Articles

Working in the cloud: Five ways to maximize online collaboration

By Lawrence Masle ’94

In June 2010 a group of innovative thinkers set out to create a new type of agency to deliver strategic and creative services using all the advantages of cloud-based computing. UP, the organization that emerged, has no offices or employees. Just high-powered collaboration and a growing list of satisfied clients. Here are five lessons we have learned about maximizing performance in the cloud.

1. Collaborate. As simple as this may sound, the first thing to remember is to collaborate with your community. For example, when setting out to write this article, I posted a note on the UP private Facebook page to tap into the creativity of my fellow colleagues. Today’s fast-paced life often makes us think we don’t have time to seek the thoughts of others, but the cloud speeds access to creative thinking, anywhere around the globe. UP leverages creative talent from around the globe, regardless of physical location. And that’s a real strength.

2. Organize. Another must for collaborating in the cloud is to utilize a good project management system like Basecamp from 37Signals. You can create project groups, manage files, create conversation threads and stay connected to your counterparts. The real value here is that all communications around a particular project are captured and documented by the system. If you don’t do this, you’ll soon find that you are experiencing email overload.  Did you ever have 1,000 unopened e-mails? It becomes a communication bottleneck, not only for you, but for your colleagues.

3. Give. Third, remember to give. If you are part of an online community, remember to post valuable content that others will find interesting. It will also help you to establish a more solid thought leadership presence. If you’re only asking questions and taking from your peers, you’ll soon find that your cloud-based partners are less willing to collaborate the next time you need help.

4. Upload. Fourth, don’t store all your files on your personal computer or laptop. Utilize cloud-based storage facilities such as DropBox. Not only will your colleagues have immediate access to the latest version of a file, but you won’t have to worry about backups. And if you need to send a large file to a client, don’t do it via email. Use a cloud-based file transfer service like WeTransfer, which also can be customized with your company brand.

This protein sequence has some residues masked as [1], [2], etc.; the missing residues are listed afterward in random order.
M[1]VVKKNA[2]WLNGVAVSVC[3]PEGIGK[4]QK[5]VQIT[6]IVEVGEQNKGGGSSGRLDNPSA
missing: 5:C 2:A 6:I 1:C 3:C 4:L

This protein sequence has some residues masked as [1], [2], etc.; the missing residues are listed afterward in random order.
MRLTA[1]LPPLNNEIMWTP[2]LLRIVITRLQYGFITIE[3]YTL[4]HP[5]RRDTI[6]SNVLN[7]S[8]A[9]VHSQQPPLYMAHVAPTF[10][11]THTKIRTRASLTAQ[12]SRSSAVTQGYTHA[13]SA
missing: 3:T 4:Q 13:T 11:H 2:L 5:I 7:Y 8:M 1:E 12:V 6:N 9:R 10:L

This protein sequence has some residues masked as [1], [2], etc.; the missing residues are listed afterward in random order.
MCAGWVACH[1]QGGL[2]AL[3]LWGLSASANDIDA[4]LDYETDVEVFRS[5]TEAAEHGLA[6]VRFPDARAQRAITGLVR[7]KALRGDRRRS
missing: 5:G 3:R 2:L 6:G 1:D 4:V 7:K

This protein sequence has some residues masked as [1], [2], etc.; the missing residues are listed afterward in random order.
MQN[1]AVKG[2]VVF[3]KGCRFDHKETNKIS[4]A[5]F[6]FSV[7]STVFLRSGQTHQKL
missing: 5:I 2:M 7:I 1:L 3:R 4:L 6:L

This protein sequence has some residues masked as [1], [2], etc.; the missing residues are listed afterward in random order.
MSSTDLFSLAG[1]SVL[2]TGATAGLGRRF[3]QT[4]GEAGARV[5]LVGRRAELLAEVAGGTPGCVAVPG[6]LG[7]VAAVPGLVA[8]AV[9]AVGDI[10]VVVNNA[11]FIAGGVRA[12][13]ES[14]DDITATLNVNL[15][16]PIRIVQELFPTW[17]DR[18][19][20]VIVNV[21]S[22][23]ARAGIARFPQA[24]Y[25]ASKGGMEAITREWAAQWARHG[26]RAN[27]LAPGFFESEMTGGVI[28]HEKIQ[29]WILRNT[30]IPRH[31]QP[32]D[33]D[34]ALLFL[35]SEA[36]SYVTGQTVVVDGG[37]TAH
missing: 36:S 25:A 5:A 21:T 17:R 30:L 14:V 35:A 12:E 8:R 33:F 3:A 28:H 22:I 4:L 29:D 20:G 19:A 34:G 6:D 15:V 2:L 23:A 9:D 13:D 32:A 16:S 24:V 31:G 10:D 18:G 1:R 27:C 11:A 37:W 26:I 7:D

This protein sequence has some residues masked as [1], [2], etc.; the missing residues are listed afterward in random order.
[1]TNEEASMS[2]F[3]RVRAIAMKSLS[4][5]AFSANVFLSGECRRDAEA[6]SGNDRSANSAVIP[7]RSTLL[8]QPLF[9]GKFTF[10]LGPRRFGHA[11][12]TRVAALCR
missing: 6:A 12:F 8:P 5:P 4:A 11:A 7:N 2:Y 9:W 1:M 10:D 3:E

5. Talk. Lastly, remember to talk. Email communication is great. It’s not intrusive, and it builds a historical trail. But sometimes the best form of collaboration and creativity is through direct dialogue. This can be done via the cloud, too.  At UP, it’s not uncommon for us to have a group conference call or creative session via Skype with colleagues based in Shanghai, Amsterdam, Stockholm and New York … all at the same time.

Just like any form of technology, the cloud is an enabler. Utilize it to enhance and accelerate creativity, and release the power of your individual and collaborative talents.

Lawrence Masle ’94 is a borderless business development and brand strategy expert based in Amsterdam, The Netherlands.

A T-bird organization
You won’t find titles like vice president at UP. “None of us is trying to climb a corporate ladder,” Lawrence Masle ’94 said. “There is no hierarchy.” What the agency does have is the experience of 11 Thunderbird alumni from three continents. Besides Masle, the network includes the following T-birds:

Peter Barclay ’98 Washington, DC Digital and Mobile Marketing Strategist
Michael Zhou ’02 Beijing / Shanghai Digital Marketing and Social Media Marketing Specialist
Daniela Bryan ’85 San Francisco Bay Area Global Executive Coach / Sustainability Advisor
Renée Meyer ’85 Basel, Switzerland Finance in Sustainability Advisor
Craig Heinze ’81 Barcelona, Spain Borderless Business Development
Colleen Foster ’84 Minneapolis, Minnesota B2B Marketing Insights / Sustainable Facilities
Lynn Wallace ’94 San Francisco Bay Area Marketing Strategist
Susan Grattino ’94 Denver, Colorado Marketing Strategist
Tracey Schofield ’98 Seattle, Washington Marketing Strategist
Monika Kenter ’01 Seattle Washington Marketing Strategist
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